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Constitutional or man-made crisis?


The Judicial and Bar Council’s interview of the 20 nominees to the Chief Justice position was going so well into the fourth and last day when suddenly it hit a snag that could trigger a constitutional crisis in the Judiciary.  Indeed, in a matter of days, the orderly selection process went into a tailspin when the two leaders of Congress – Senate President Juan Ponce Enrile and Speaker Feliciano Belmonte Jr. – announced that they’re pulling their representatives out of the Judicial Bar Council (JBC) due to a Supreme Court decision, which ruled that the bicameral legislative body can only have one representative in JBC.  As a result, the JBC postponed voting for the final three nominees to August 2.

The postponement gave Justice Secretary Leila de Lima who is running against time to have three disbarment cases against her dismissed before the JBC votes on the shortlist.  But she suffered a major blow last July 28 when the Board of Directors of the Integrated Bar of the Philippines (IBP) rejected her bid to have the cases against her dismissed.  Instead the IBP board ordered a full-blown investigation into two of the three cases that were filed against her for defiance of the Supreme Court’s Temporary Restraining Order (TRO) issued on the travel ban ordered by the Department of Justice (DOJ) on ex-president Gloria Macapagal Arroyo last November.  Given the time needed to complete the investigations, it is doubtful if it could be done by August 2.

De Lima’s problem

As soon as IBP rejected De Lima’s appeal, Malacañang Palace gave her some encouraging support.  During a press briefing, presidential spokesman Edwin Lacierda said that De Lima has “right to appeal to the Judicial and Bar Council should it exclude her from the chief justice candidate shortlist.”  “She is just laying out the basis why this disbarment case should not be considered by the JBC considering that they were filed in the light of her opposition to the removed Chief Justice Corona,” Lacierda said.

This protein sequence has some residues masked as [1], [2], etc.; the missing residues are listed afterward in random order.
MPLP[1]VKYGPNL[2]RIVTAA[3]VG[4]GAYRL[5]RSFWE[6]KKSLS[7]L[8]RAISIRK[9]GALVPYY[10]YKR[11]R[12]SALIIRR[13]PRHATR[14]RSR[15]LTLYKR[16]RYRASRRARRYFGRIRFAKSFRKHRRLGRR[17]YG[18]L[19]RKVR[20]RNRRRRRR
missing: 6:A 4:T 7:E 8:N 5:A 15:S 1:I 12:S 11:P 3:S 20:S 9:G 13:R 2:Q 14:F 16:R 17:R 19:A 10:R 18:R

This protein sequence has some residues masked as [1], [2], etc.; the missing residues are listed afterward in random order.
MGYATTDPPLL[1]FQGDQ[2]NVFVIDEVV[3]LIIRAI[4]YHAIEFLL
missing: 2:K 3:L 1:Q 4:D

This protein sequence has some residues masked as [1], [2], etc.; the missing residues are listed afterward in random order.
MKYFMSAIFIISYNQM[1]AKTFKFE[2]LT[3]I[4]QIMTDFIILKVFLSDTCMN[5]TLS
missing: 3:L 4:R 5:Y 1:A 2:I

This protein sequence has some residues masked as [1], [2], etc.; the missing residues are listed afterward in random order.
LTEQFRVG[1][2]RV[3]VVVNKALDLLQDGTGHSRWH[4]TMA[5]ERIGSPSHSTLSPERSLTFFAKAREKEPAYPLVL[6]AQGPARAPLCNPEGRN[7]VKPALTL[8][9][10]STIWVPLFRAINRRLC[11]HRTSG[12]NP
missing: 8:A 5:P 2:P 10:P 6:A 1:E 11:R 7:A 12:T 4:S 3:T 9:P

According to Lacierda, De Lima also submitted a seven-page letter to the JBC in which she argued that she should not be excluded from the shortlist on account of her pending disbarment cases, which she claimed were politically motivated.  However, in an attempt to show neutrality, Lacierda said, “We will leave it with the JBC to determine in its discretion the validity and weight of the letter of Justice Secretary Leila de Lima.”  And to further distance Malacañang from the controversy, he said that the Palace was “very happy” and “very comfortable” with De Lima being the DOJ secretary.

But De Lima, 52, is driven by ambition.  If appointed, she will be the top magistrate of the land for18 years until she reaches the mandatory retirement age of 70.  She claims that as an “outsider,” she has the edge over the other nominees because of “her strong personality to institute reforms in a judiciary tarnished by the impeachment trial of Corona.”  But what makes her believe that she has the “edge” when she doesn’t have any experience as a judge or justice?

And this brings to mind what kind of reforms would she institute?  Unlike the six “insiders” who each gave a detailed description of the reforms they would pursue, De Lima did not mention a single item that needed to be reformed.  Besides, does it take 18 years to institute reforms?  If she can’t do it in five to seven years, then she’s not the right person to institute reforms.

Enrile’s dilemma

In another front, the Philippine Senate, things are different over there.  Senate President Enrile called for a caucus last July 30 to discuss their position on the JBC composition and other issues relative to the selection process.